Riding into Payneville, easy-going cowboy Melody Jones is mistaken by the townsfolk for notorious gunman Monte Jarrad. The real Jarrad is hiding out wounded on the ranch of childhood sweetheart Cherry. She has the idea of sending Jones off to decoy the pursuing posse, but once he's met Cherry, Jones has other plans. Written by
Jeremy Perkins <email@example.com>
"The Screen Guild Theater" broadcast a 30 minute radio adaptation of the movie on December 10, 1945 with Gary Cooper and William Demarest reprising their film roles. See more »
When Cherry shoots Melody's hat, the bullet enters on the front up near the crown. As Melody walks away, no exit hole is seen anywhere; either in the top of the crown or out the back of the hat. See more »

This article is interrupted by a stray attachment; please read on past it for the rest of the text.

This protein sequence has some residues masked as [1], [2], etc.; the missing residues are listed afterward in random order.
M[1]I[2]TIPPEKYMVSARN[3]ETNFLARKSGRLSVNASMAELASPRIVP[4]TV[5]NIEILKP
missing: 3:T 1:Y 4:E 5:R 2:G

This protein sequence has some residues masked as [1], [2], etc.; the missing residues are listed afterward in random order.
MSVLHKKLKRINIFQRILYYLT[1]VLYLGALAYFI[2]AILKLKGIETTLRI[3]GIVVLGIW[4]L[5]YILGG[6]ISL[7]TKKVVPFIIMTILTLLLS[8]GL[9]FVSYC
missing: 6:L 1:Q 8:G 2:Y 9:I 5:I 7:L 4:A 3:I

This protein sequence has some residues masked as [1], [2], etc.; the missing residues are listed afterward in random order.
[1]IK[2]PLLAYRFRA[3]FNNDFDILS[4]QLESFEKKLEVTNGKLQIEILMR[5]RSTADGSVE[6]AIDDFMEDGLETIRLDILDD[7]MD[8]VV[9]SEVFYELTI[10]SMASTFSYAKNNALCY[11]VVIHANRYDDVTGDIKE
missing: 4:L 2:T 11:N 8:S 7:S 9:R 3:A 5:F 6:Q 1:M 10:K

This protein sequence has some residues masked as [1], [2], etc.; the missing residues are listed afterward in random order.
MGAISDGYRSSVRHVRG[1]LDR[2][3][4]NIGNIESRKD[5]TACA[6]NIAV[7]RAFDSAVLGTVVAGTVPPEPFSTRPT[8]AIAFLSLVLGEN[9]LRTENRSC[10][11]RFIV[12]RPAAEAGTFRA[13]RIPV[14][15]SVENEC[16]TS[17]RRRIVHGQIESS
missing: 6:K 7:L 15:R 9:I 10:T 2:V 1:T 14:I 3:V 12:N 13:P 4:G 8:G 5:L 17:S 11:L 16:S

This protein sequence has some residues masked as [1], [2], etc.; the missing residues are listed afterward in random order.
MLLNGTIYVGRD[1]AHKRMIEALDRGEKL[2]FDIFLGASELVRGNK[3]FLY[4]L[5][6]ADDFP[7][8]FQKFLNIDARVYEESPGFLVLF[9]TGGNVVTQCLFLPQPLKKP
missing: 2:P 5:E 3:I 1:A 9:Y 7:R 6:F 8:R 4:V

Gary Cooper, along with very few others in Hollywood (at the time this movie was made, 1945) had the ability of so many facial and physical nuances of comic dimensions as Coop did. Being old enough to have seen this movie on it's original release (and I did) you might say, this was an early satire of what characters of the old west were really like. The cast was very well selected for the time, and very well performed. Also, the fact that Coop himself produced, and as America was definitely needing a belly laugh, I felt this to be an excellent vehicle for all involved and a welcome film of comedic entertainment. Concerning the poorly made studio riding sequences, how else to get the point across on a limited budget. Thanks for listening.
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